Fig 5
Fig. 5. (A) Two 8-element Yagis for 145 Mc. stacked with optimum spacing of 1½ wavelengths. The open-wire line connecting the antennas is 2 electrical wavelengths long (with a velocity factor of 0.975). The balun and 52 ohm coax can be mounted right at the 225 ohm midpoint, or a 300 ohm transmission line can be used between them.
(B) Alternate matching system using only coax. The spacing between Yagis has been reduced slightly to accommodate the 2-wavelength coaxial phasing line (velocity factor 0.66).

Fig. 5B shows a similar scheme which will provide equal performance and uses all coax rather than an open-wire line phasing section. In this method two baluns are used, one being placed directly at the feed point of each Yagi. The 450 ohm balanced is transformed to 112 ohm unbalanced, and the two baluns are then connected through a piece of coaxial line having a half length of 53.7 inch. Again this half length is electrically a wavelength long (using a velocity factor of 0.66). At the midpoint of the coax line the impedance is 56 ohms, and at this point a direct connection can be made to standard RG-8/U or RG-58/U coaxial cable.

The open-wire line used in Fig. 5A minimizes feeder and balun losses. However, actual measured balun losses using RG-8/U ran less than 0.1 dB at 145 Mc, and the use of coax minimizes the chance of feeder radiation.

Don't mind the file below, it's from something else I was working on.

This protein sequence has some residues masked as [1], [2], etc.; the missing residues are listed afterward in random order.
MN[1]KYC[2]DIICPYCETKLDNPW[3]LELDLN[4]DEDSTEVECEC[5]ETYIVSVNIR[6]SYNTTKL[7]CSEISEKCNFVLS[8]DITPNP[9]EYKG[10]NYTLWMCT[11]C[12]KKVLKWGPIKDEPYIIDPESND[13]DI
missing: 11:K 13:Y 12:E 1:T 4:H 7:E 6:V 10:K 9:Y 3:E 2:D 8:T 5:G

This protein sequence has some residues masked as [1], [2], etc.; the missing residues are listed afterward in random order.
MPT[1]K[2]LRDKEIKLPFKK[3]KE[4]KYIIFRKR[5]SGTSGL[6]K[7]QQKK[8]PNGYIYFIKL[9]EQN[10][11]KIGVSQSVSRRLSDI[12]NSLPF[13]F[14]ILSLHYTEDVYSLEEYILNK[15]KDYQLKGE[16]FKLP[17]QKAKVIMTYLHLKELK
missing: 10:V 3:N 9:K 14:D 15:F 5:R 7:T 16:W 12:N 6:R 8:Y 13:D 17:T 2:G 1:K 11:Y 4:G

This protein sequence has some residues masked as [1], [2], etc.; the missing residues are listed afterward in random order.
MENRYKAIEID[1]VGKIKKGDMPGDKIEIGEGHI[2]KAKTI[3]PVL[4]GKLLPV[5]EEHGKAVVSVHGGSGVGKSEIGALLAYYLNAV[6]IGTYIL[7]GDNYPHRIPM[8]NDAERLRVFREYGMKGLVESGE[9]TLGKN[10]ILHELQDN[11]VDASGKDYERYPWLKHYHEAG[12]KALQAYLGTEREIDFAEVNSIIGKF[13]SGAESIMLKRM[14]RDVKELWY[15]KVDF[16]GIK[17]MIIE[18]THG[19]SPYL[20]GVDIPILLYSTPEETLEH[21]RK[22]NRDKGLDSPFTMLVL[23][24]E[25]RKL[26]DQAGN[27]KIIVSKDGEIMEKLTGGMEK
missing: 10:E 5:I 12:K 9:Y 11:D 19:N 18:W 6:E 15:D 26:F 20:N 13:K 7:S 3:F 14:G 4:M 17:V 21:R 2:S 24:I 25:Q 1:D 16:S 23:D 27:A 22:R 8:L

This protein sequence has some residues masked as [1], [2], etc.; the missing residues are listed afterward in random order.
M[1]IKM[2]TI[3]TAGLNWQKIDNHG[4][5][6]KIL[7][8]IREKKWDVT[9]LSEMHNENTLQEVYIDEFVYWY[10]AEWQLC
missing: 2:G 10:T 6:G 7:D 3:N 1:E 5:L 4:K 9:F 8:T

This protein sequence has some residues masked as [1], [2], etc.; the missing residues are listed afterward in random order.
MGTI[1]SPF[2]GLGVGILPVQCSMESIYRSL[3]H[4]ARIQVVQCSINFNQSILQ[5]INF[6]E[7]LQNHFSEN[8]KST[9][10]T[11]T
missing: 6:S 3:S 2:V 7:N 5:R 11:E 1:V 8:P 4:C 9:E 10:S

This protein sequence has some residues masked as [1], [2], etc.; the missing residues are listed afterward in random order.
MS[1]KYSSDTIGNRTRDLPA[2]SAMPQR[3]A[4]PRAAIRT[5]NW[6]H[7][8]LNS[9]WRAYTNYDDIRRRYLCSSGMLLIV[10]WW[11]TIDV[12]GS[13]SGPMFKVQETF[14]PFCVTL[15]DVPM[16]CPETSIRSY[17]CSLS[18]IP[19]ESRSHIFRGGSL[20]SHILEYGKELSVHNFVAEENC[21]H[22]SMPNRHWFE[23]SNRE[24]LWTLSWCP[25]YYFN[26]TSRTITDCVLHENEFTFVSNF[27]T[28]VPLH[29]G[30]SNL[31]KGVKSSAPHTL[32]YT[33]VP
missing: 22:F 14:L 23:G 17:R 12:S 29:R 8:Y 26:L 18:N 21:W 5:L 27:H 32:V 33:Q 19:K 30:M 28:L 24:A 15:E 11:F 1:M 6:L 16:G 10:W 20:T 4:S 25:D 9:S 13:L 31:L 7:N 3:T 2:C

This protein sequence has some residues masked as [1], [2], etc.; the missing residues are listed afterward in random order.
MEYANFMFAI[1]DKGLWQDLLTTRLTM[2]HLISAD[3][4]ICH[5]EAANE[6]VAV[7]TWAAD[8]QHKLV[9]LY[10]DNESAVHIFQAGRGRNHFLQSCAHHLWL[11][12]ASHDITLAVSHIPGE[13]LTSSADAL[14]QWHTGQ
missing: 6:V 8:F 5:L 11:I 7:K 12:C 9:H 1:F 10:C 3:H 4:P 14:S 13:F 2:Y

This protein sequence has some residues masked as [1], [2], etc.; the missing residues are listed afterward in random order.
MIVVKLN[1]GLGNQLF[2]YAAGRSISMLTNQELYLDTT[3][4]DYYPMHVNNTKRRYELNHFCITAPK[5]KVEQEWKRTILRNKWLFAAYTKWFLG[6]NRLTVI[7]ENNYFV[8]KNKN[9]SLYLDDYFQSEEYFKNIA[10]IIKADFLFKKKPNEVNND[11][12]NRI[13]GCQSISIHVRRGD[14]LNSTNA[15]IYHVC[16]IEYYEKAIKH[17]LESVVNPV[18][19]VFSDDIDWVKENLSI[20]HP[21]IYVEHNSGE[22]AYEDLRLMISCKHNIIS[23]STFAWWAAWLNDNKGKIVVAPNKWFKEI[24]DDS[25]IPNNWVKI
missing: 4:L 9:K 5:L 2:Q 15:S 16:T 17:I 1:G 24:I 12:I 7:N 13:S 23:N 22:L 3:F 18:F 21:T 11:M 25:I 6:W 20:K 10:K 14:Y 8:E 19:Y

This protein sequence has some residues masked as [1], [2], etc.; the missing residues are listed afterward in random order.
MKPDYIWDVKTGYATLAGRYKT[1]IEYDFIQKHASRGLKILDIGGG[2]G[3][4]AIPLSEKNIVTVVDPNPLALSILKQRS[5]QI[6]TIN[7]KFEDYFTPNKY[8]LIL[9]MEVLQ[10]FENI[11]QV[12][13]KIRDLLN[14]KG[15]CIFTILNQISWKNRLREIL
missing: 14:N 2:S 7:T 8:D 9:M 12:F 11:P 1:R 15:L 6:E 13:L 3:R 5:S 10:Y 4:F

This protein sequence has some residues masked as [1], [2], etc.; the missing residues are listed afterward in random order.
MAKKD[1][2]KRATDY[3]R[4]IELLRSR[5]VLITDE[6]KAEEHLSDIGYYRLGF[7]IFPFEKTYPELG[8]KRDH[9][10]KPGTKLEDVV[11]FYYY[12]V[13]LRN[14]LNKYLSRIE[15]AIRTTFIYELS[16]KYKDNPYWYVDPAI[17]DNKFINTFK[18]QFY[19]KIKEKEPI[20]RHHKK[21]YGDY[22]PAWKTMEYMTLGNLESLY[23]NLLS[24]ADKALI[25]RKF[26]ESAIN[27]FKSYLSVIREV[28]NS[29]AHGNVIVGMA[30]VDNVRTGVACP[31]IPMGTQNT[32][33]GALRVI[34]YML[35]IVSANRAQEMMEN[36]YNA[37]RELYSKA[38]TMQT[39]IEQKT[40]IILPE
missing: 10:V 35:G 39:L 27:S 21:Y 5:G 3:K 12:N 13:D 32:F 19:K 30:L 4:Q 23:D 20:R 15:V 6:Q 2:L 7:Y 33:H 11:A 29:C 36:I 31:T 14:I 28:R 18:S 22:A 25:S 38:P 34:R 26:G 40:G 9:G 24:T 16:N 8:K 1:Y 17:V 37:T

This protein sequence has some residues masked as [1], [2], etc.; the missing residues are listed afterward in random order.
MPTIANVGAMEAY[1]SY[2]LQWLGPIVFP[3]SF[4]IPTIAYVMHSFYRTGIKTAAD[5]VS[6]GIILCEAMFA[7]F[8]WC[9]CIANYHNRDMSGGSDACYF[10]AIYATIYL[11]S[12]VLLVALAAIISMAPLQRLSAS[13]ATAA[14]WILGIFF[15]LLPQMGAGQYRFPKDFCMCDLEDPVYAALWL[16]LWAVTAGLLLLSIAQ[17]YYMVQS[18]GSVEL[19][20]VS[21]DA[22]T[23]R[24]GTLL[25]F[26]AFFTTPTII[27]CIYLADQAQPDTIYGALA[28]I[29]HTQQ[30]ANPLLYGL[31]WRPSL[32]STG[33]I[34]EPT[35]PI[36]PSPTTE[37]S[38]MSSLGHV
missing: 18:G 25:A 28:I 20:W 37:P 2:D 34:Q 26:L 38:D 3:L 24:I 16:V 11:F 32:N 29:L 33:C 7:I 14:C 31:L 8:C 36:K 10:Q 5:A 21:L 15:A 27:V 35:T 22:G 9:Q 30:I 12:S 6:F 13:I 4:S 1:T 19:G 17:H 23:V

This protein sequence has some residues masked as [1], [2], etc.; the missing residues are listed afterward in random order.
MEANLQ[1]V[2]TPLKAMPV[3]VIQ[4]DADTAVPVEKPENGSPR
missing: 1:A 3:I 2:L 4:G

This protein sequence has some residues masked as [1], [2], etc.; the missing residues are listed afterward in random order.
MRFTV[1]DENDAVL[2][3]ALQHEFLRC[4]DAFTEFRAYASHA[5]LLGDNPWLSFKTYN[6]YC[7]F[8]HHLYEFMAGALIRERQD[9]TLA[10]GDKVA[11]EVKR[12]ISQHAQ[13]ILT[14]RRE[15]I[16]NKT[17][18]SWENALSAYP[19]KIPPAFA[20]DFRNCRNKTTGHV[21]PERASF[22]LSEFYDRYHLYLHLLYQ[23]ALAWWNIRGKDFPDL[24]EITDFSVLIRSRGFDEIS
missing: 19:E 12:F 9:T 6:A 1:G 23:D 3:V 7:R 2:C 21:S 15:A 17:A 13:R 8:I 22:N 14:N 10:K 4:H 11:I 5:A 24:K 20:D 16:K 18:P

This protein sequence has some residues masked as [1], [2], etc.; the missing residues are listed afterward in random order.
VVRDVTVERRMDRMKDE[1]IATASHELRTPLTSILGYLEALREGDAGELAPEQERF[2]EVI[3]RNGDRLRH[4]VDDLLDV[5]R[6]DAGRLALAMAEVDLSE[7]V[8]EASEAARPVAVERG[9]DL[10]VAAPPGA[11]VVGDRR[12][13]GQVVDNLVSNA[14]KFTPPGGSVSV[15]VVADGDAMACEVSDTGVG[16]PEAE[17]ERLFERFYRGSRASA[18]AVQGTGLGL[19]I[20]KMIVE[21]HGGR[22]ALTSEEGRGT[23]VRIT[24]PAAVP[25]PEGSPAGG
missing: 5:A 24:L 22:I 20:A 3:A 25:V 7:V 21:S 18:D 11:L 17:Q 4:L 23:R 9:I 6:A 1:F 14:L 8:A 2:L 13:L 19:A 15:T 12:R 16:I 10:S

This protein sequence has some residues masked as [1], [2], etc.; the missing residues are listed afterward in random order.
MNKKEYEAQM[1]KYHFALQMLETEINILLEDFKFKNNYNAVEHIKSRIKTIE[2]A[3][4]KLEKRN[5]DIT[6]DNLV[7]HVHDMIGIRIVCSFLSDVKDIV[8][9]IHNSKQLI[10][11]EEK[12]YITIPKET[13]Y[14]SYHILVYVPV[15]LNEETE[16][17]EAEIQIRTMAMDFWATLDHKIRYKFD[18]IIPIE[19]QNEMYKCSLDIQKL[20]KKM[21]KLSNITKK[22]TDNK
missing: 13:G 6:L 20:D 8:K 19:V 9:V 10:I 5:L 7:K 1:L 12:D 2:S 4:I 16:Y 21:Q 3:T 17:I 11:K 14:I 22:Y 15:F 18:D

A stacked array for satellite reception

Fig. 6 shows two vertical 5-element Yagis stacked horizontally for maximum gain. The lengths and spacings given are for 108 Mc. The beam width of one antenna in the plane perpendicular to the plane of polarization as given by Fig. 4 is 54 degrees. The stacking spacing for maximum gain with two such antennas (n = 2) can be taken from Fig. 1 as 13 wavelengths. Notice that we are only concerned here with picking up the satellite signals and not with any phase-comparison system such as Minitrack, which has special spacing requirements.

Fig 6
Fig. 6. Matching system for two 5-element Yagis with optimum spacing of 1_1/8 wavelength. Dimensions are for 108 Mc. The Twin-Lead connecting the two antennas is 2 wavelengths long with a velocity factor of 0.82.

Each Yagi is connected to a piece of 300 ohm Twin-Lead one wavelength (89.7 inches using a velocity factor of 0.82) long. The two lengths of Twin-Lead are tied in parallel, resulting in a midpoint impedance of 150 ohms if the Yagi feed-point impedances are 300 ohms. A 4-to-1 balun connected to the midpoint will transform this to about 38 ohm unbalanced and can be fed directly with RG-8/U or RG-58/U cable.


  1. Greenblum, "Notes on the development of Yagi arrays," Part 1, QST, August, 1956.
  2. Silver, "Microwave antenna theory and design, MIT Rad. Lab. Series, Vol. 12.

H.W. Kasper, K2GAL.